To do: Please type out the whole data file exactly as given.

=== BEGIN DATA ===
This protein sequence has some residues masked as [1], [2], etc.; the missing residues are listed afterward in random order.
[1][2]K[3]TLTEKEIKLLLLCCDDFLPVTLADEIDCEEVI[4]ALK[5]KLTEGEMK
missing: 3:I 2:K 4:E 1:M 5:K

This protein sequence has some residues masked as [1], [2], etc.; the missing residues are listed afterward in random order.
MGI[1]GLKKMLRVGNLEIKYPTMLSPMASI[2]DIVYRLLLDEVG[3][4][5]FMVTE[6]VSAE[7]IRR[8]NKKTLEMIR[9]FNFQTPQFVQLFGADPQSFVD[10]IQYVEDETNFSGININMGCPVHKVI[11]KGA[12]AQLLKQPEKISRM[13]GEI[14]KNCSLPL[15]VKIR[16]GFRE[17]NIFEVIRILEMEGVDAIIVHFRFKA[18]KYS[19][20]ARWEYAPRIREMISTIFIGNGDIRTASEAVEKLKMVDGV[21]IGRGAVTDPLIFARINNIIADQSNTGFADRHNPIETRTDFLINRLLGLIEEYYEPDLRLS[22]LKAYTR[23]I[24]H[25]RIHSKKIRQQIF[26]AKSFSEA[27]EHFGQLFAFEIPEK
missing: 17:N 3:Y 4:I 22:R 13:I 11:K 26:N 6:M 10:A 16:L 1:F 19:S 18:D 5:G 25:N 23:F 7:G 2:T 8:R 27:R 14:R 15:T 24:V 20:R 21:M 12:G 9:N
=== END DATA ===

This protein sequence has some residues masked as [1], [2], etc.; the missing residues are listed afterward in random order.
[1][2]K[3]TLTEKEIKLLLLCCDDFLPVTLADEIDCEEVI[4]ALK[5]KLTEGEMK
missing: 3:I 2:K 4:E 1:M 5:K

This protein sequence has some residues masked as [1], [2], etc.; the missing residues are listed afterward in random order.
MGI[1]GLKKMLRVGNLEIKYPTMLSPMASI[2]DIVYRLLLDEVG[3][4][5]FMVTE[6]VSAE[7]IRR[8]NKKTLEMIR[9]FNFQTPQFVQLFGADPQSFVD[10]IQYVEDETNFSGININMGCPVHKVI[11]KGA[12]AQLLKQPEKISRM[13]GEI[14]KNCSLPL[15]VKIR[16]GFRE[17]NIFEVIRILEMEGVDAIIVHFRFKA[18]KYS[19][20]ARWEYAPRIREMISTIFIGNGDIRTASEAVEKLKMVDGV[21]IGRGAVTDPLIFARINNIIADQSNTGFADRHNPIETRTDFLINRLLGLIEEYYEPDLRLS[22]LKAYTR[23]I[24]H[25]RIHSKKIRQQIF[26]AKSFSEA[27]EHFGQLFAFEIPEK
missing: 17:N 3:Y 4:I 22:R 13:I 11:K 26:N 6:M 10:A 16:L 1:F 19:S 18:D 5:G 25:N 23:F 7:G 2:T 8:R 27:R 14:R 15:T 24:V 20:R 21:M 12:G 9:N